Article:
I teach a 90-minute class, 4 days a week, for 5th graders at a high level of English. When they start to arrive, usually 15 minutes before, up to the first 5 minutes, they have word puzzles and sustained silent reading. For the fifteen minutes after that, we do some warm-up activities, either extending on the story we are reading such as reading response journaling, reading aloud to them, or even mind stretches like brainstorming or critical thinking activities, depending on what gets rolled on the warm-up activities cube. Then we launch into whatever our focus is for that day: Mondays are for literacy focus, Wednesdays are for vocabulary and reading comprehension, Thursdays are for grammar focus, and Fridays are for spelling and reviewing the vocabulary, grammar and reading for that week. We spend about 30-35 minutes practicing that day’s skill and then for the last 15-20 minutes we’ll do a wrap-up activity of something practical such as looking at that week’s reading selection and finding examples of figurative speech (literacy focus), write an advice letter to the main character in a story (reading comprehension focus), edit a paragraph to make it more interesting with vivid adjectives (grammar focus), or do spelling dictation and vocabulary fill-in (spelling and vocabulary review).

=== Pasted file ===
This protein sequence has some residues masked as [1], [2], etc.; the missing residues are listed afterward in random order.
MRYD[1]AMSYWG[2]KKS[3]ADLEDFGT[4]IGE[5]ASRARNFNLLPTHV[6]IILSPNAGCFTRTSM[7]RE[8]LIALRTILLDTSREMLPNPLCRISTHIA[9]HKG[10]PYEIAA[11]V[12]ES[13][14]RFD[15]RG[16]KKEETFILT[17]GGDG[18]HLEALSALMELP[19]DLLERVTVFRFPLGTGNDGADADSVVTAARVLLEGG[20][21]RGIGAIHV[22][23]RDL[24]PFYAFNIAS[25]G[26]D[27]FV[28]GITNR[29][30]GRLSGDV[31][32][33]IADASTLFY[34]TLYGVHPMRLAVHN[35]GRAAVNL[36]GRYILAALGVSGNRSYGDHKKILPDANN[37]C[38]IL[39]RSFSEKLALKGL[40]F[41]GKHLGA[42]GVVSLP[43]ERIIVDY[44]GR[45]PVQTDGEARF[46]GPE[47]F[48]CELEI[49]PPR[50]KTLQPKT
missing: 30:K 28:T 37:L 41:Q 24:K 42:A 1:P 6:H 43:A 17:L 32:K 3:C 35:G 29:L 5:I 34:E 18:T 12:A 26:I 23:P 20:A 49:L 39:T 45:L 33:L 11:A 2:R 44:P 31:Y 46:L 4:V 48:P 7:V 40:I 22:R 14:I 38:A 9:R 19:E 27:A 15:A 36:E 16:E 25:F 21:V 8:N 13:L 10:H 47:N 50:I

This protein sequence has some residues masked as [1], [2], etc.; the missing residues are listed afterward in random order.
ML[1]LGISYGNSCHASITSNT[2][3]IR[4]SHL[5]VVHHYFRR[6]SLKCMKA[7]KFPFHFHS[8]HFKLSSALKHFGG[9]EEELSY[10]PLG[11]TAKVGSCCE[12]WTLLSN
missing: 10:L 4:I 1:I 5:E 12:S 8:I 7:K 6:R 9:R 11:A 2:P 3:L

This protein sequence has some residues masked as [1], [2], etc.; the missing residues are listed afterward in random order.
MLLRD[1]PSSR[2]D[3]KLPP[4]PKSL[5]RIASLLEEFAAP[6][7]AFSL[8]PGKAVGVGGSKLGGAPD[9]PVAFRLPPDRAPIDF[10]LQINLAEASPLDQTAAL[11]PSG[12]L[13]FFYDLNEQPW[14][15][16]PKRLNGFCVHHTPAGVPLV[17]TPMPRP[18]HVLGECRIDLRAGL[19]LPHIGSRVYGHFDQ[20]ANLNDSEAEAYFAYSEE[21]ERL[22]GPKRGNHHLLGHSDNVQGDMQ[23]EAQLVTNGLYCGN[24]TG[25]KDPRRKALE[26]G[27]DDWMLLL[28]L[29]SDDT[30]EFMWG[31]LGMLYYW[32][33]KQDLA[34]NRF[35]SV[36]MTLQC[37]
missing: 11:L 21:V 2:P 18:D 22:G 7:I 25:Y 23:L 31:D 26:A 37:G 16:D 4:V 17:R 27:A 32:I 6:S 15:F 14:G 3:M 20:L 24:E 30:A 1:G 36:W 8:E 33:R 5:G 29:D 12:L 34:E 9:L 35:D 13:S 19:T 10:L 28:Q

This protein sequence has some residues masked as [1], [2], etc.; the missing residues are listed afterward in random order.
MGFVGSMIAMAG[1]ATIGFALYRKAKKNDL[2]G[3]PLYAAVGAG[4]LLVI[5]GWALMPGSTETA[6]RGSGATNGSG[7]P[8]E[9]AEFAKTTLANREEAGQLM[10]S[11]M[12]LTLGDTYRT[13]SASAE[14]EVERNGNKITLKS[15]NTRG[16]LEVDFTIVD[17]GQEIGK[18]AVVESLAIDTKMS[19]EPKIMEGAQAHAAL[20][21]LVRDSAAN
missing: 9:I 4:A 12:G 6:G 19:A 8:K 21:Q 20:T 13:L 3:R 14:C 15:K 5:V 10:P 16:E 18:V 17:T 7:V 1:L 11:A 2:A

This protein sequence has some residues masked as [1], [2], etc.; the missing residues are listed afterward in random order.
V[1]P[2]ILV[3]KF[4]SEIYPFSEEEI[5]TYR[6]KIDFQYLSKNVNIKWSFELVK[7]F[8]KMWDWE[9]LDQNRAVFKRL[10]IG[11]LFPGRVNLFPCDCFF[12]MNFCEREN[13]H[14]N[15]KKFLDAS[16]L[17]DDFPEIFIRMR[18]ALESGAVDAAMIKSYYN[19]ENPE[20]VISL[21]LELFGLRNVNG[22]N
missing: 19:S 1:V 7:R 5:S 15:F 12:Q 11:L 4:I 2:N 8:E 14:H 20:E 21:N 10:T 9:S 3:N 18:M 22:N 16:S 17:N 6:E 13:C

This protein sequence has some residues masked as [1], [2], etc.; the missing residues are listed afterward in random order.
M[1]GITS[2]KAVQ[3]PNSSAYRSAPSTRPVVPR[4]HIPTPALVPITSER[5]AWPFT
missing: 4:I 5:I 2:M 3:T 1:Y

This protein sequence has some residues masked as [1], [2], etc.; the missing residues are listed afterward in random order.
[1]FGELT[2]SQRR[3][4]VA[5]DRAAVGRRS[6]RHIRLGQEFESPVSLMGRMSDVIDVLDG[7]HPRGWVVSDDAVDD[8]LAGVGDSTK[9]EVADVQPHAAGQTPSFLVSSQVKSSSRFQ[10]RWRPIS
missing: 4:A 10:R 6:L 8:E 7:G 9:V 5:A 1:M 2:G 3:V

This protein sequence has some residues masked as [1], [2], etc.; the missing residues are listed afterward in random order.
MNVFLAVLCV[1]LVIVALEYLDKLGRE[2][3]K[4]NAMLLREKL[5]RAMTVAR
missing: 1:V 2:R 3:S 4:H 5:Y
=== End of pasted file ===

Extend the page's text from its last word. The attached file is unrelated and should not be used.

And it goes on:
I have a general routine to what happens each day, although there are plenty of days (or weeks) where we will do project work or focus on one particular skill.
The curriculum I work from is a literature-based language arts program so all of the skills are based on the weekly selection, unless I have made changes to what we read that week, such as doing a novel study or just skipping a particular story because it’s not culturally relevant. It’s quite a comprehensive, but malleable program which it needs to be in order to teach it in only 6 hours a week.